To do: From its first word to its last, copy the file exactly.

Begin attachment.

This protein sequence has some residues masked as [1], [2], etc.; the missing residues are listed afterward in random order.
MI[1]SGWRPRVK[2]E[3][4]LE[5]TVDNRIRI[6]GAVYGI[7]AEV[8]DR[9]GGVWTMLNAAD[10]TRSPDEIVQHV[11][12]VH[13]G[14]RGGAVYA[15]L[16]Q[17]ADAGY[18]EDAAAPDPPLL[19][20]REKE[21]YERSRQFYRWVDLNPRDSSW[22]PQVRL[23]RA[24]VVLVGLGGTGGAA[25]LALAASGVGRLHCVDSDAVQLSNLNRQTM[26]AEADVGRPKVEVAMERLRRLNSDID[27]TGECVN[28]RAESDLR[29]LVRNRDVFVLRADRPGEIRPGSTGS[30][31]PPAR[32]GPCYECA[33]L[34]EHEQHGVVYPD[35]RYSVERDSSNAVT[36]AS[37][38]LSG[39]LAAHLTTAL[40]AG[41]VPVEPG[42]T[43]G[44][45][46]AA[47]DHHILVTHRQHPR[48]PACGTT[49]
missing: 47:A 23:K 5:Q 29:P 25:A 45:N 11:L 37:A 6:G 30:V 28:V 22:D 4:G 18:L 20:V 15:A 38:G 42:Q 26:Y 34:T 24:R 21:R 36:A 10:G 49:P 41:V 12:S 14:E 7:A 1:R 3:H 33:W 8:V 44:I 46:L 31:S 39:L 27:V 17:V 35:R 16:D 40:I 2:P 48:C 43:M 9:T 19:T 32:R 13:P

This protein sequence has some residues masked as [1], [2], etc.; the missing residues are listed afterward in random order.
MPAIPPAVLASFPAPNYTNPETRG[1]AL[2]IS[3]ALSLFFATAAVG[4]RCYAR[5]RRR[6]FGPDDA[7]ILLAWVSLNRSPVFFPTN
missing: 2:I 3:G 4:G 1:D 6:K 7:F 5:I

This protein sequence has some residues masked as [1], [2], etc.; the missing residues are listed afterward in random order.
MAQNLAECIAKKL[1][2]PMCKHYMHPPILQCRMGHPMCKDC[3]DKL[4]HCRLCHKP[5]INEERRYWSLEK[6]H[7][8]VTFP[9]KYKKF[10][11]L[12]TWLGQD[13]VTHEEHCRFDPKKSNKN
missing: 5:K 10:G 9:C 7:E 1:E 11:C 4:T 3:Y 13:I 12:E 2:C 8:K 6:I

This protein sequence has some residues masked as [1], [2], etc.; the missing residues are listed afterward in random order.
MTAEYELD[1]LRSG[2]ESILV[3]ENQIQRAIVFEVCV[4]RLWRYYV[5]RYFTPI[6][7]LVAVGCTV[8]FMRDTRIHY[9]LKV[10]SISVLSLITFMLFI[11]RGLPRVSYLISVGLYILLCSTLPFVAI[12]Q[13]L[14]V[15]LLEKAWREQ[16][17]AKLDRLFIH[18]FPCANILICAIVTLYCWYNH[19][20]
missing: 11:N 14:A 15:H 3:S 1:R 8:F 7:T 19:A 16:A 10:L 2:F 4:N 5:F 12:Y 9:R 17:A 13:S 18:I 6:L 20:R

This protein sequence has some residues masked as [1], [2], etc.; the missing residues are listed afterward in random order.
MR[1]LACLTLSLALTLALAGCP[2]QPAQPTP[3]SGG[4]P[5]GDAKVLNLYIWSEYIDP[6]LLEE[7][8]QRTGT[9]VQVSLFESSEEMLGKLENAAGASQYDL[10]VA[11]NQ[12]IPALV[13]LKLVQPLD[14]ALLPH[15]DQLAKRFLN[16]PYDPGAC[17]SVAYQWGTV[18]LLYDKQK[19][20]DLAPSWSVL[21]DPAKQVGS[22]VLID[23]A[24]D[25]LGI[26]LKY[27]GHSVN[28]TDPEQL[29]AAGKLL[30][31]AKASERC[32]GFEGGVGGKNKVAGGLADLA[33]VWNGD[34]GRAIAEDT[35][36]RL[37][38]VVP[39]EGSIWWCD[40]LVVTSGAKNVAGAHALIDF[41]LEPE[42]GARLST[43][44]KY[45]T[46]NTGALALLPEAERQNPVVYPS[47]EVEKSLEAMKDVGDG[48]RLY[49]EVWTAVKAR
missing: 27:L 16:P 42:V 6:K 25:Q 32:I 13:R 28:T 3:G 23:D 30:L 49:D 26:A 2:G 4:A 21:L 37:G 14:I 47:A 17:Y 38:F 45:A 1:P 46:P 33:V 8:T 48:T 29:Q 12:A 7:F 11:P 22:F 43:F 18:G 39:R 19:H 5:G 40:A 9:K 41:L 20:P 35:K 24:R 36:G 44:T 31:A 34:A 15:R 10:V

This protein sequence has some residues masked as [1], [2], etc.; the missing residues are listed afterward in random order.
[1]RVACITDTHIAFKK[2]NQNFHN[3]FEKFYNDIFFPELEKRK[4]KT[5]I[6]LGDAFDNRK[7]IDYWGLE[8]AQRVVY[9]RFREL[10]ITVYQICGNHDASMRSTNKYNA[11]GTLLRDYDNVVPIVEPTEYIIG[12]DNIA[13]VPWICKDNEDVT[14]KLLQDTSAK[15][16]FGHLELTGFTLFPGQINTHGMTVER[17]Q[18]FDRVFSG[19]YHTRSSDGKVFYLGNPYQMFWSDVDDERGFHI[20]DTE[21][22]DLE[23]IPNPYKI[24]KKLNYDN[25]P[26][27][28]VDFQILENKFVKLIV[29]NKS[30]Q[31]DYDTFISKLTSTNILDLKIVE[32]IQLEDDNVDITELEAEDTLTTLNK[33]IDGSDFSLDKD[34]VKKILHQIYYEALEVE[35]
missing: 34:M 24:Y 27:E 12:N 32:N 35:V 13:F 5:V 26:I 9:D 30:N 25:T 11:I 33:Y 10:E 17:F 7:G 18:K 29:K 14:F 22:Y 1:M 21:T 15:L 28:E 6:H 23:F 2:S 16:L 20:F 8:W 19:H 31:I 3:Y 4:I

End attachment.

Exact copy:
This protein sequence has some residues masked as [1], [2], etc.; the missing residues are listed afterward in random order.
MI[1]SGWRPRVK[2]E[3][4]LE[5]TVDNRIRI[6]GAVYGI[7]AEV[8]DR[9]GGVWTMLNAAD[10]TRSPDEIVQHV[11][12]VH[13]G[14]RGGAVYA[15]L[16]Q[17]ADAGY[18]EDAAAPDPPLL[19][20]REKE[21]YERSRQFYRWVDLNPRDSSW[22]PQVRL[23]RA[24]VVLVGLGGTGGAA[25]LALAASGVGRLHCVDSDAVQLSNLNRQTM[26]AEADVGRPKVEVAMERLRRLNSDID[27]TGECVN[28]RAESDLR[29]LVRNRDVFVLRADRPGEIRPGSTGS[30][31]PPAR[32]GPCYECA[33]L[34]EHEQHGVVYPD[35]RYSVERDSSNAVT[36]AS[37][38]LSG[39]LAAHLTTAL[40]AG[41]VPVEPG[42]T[43]G[44][45][46]AA[47]DHHILVTHRQHPR[48]PACGTT[49]
missing: 47:A 23:K 5:Q 29:P 25:A 45:N 11:L 37:A 6:G 30:V 28:V 22:D 4:G 18:L 20:V 15:A 38:G 42:Q 26:Y 34:T 24:R 21:R 36:A 10:G 49:P 41:V 12:S 14:E 7:A 1:R 3:H 33:W 8:V 44:I 46:L 31:S 39:L 27:V 17:V 35:R 16:D 40:I 2:P 48:C 43:M 9:T 19:T 32:R 13:P

This protein sequence has some residues masked as [1], [2], etc.; the missing residues are listed afterward in random order.
MPAIPPAVLASFPAPNYTNPETRG[1]AL[2]IS[3]ALSLFFATAAVG[4]RCYAR[5]RRR[6]FGPDDA[7]ILLAWVSLNRSPVFFPTN
missing: 2:I 3:G 4:G 1:D 6:K 7:F 5:I

This protein sequence has some residues masked as [1], [2], etc.; the missing residues are listed afterward in random order.
MAQNLAECIAKKL[1][2]PMCKHYMHPPILQCRMGHPMCKDC[3]DKL[4]HCRLCHKP[5]INEERRYWSLEK[6]H[7][8]VTFP[9]KYKKF[10][11]L[12]TWLGQD[13]VTHEEHCRFDPKKSNKN
missing: 5:K 10:G 9:C 7:E 1:E 11:C 4:T 3:Y 13:I 12:E 2:C 8:K 6:I

This protein sequence has some residues masked as [1], [2], etc.; the missing residues are listed afterward in random order.
MTAEYELD[1]LRSG[2]ESILV[3]ENQIQRAIVFEVCV[4]RLWRYYV[5]RYFTPI[6][7]LVAVGCTV[8]FMRDTRIHY[9]LKV[10]SISVLSLITFMLFI[11]RGLPRVSYLISVGLYILLCSTLPFVAI[12]Q[13]L[14]V[15]LLEKAWREQ[16][17]AKLDRLFIH[18]FPCANILICAIVTLYCWYNH[19][20]
missing: 11:N 14:A 15:H 3:S 1:R 8:F 7:T 19:A 16:A 10:L 2:F 4:N 5:F 12:Y 9:R 17:A 13:S 18:I 6:L 20:R

This protein sequence has some residues masked as [1], [2], etc.; the missing residues are listed afterward in random order.
MR[1]LACLTLSLALTLALAGCP[2]QPAQPTP[3]SGG[4]P[5]GDAKVLNLYIWSEYIDP[6]LLEE[7][8]QRTGT[9]VQVSLFESSEEMLGKLENAAGASQYDL[10]VA[11]NQ[12]IPALV[13]LKLVQPLD[14]ALLPH[15]DQLAKRFLN[16]PYDPGAC[17]SVAYQWGTV[18]LLYDKQK[19][20]DLAPSWSVL[21]DPAKQVGS[22]VLID[23]A[24]D[25]LGI[26]LKY[27]GHSVN[28]TDPEQL[29]AAGKLL[30][31]AKASERC[32]GFEGGVGGKNKVAGGLADLA[33]VWNGD[34]GRAIAEDT[35][36]RL[37][38]VVP[39]EGSIWWCD[40]LVVTSGAKNVAGAHALIDF[41]LEPE[42]GARLST[43][44]KY[45]T[46]NTGALALLPEAERQNPVVYPS[47]EVEKSLEAMKDVGDG[48]RLY[49]EVWTAVKAR
missing: 27:L 16:P 42:V 6:K 25:Q 32:I 13:R 28:T 3:G 23:D 30:L 49:D 26:A 2:G 4:A 21:L 37:G 14:I 47:A 17:Y 38:F 45:A 1:P 46:P 33:V 8:T 48:T 29:Q 12:A 7:F 11:P 22:F 43:F 18:G 39:R 19:H 5:G 40:A 9:K 41:L 20:P 35:K 24:R 36:G 44:T 31:A 34:A 15:R 10:V

This protein sequence has some residues masked as [1], [2], etc.; the missing residues are listed afterward in random order.
[1]RVACITDTHIAFKK[2]NQNFHN[3]FEKFYNDIFFPELEKRK[4]KT[5]I[6]LGDAFDNRK[7]IDYWGLE[8]AQRVVY[9]RFREL[10]ITVYQICGNHDASMRSTNKYNA[11]GTLLRDYDNVVPIVEPTEYIIG[12]DNIA[13]VPWICKDNEDVT[14]KLLQDTSAK[15][16]FGHLELTGFTLFPGQINTHGMTVER[17]Q[18]FDRVFSG[19]YHTRSSDGKVFYLGNPYQMFWSDVDDERGFHI[20]DTE[21][22]DLE[23]IPNPYKI[24]KKLNYDN[25]P[26][27][28]VDFQILENKFVKLIV[29]NKS[30]Q[31]DYDTFISKLTSTNILDLKIVE[32]IQLEDDNVDITELEAEDTLTTLNK[33]IDGSDFSLDKD[34]VKKILHQIYYEALEVE[35]
missing: 34:M 24:Y 27:E 12:N 32:N 35:V 13:F 5:V 26:I 9:D 30:N 25:T 11:I 33:Y 10:E 17:F 7:G 18:K 29:K 14:F 22:Y 1:M 21:T 15:L 28:E 6:H 23:F 2:S 16:L 20:F 8:W 19:H 31:I 3:Y 4:I